'Contactless' credit cards spark concerns for data privacy
Cards make transactions easier, faster, but are they safe enough?
By Vanessa Richardson
The credit card swiper you now use at the checkout counter may eventually be obsolete, but privacy advocates question whether no-swipe "contactless" cards are more for convenience and less about keeping customers' data safely protected.
MasterCard, Visa and American Express are promoting contactless versions of their credit cards, which only need to be held near a special reader at the checkout counter for a sale to go through, making the standard card swiper no longer necessary. The goal is easier transactions done in a flash, even at the corner convenience store or fast-food outlet.
The move is not without risk.
"Contactless cards do make paying more convenient, but their wireless nature makes it difficult for the cardbearer to control where his personal information is being sent," says Karsten Nohl, a research fellow at the University of Virginia studying the technology used inside these cards.
What's new inside the plastic That technology is called radio-frequency identification, or RFID. Originally devised during World War II to distinguish friendly from enemy aircraft, RFID is now used by everyone from Wal-Mart to the U.S. military. RFID chips speed up retail transactions, track shipments through warehouses and stores, open electronic locks, and identify people and even animals. You may be using RFID daily, via the card that lets you drive past the tollbooth without stopping, the remote that opens your car door or the workplace ID fob that unlocks the office door.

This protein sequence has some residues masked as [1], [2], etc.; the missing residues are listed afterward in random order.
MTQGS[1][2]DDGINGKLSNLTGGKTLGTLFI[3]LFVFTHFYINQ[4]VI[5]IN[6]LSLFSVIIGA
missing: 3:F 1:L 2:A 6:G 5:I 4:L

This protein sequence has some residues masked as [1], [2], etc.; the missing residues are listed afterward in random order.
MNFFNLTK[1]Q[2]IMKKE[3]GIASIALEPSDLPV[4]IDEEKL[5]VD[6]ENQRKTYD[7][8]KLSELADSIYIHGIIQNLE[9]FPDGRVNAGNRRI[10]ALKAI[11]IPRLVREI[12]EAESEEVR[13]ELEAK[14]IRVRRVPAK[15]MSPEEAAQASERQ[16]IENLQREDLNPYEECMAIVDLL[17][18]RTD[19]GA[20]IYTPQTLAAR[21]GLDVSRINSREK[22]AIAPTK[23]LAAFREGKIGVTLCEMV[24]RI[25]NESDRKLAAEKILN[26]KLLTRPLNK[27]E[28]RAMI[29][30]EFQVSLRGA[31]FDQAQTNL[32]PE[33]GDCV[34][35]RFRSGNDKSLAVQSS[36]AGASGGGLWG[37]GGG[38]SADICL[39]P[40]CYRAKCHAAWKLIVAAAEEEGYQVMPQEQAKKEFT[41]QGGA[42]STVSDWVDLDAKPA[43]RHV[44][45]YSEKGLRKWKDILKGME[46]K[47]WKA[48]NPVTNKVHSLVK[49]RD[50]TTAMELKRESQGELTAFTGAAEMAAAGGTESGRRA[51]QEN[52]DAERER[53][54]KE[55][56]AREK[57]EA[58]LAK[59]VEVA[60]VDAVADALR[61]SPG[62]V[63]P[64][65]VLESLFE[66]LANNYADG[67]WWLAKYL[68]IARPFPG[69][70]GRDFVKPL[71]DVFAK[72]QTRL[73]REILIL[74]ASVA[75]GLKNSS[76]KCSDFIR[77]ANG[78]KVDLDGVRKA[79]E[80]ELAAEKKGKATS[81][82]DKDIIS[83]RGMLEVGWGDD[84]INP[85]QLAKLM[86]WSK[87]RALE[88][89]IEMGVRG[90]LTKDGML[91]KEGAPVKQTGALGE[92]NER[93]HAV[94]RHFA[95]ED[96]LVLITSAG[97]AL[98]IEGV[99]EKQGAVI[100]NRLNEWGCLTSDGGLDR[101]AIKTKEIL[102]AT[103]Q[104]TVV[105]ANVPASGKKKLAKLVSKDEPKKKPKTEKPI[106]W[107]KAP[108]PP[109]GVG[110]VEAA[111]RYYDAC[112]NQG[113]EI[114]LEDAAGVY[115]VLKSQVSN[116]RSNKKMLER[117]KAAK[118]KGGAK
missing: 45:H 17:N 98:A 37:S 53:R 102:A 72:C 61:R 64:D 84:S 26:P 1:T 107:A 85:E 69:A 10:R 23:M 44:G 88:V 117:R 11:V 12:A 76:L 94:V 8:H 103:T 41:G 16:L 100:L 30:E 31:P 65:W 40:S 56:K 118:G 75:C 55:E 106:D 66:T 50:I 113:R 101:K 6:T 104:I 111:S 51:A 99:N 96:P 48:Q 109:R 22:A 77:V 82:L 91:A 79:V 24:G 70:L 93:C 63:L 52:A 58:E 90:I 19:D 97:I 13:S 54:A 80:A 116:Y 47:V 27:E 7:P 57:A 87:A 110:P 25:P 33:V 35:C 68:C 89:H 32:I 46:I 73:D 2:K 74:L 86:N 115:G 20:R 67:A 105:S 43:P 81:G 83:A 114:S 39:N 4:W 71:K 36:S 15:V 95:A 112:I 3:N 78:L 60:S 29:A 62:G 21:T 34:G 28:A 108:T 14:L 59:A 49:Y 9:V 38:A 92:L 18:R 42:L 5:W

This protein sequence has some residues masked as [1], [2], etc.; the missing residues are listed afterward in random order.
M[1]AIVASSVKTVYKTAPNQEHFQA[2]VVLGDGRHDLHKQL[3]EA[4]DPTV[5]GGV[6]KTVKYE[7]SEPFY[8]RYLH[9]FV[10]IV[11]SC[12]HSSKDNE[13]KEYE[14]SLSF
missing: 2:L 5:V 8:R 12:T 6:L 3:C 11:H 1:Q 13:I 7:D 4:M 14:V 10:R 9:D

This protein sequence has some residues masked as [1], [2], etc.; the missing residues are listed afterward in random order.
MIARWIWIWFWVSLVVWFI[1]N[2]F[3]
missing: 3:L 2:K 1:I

Go high-tech, or go tinfoil
You can make a contactless card "unskimmable" in your wallet by buying an actual RFID-blocking wallet with a shielding layer of steel or nickel.
A cheaper method: Wrap a piece of tinfoil around the card. "They're bullet-resistant methods, but not bulletproof," says Kevin Fu, an assistant professor at University of Massachusetts-Amherst.
If you're still feeling wary, just send it back to your issuer and ask for an RFID-free one, or else ask for the chip to be deactivated.
The risks and damages are primarily borne by the card issuers. So even if that hacker standing next to you with a reader in his pocket gathers enough information to go on a shopping spree, your card issuer should cover the fraudulent charges.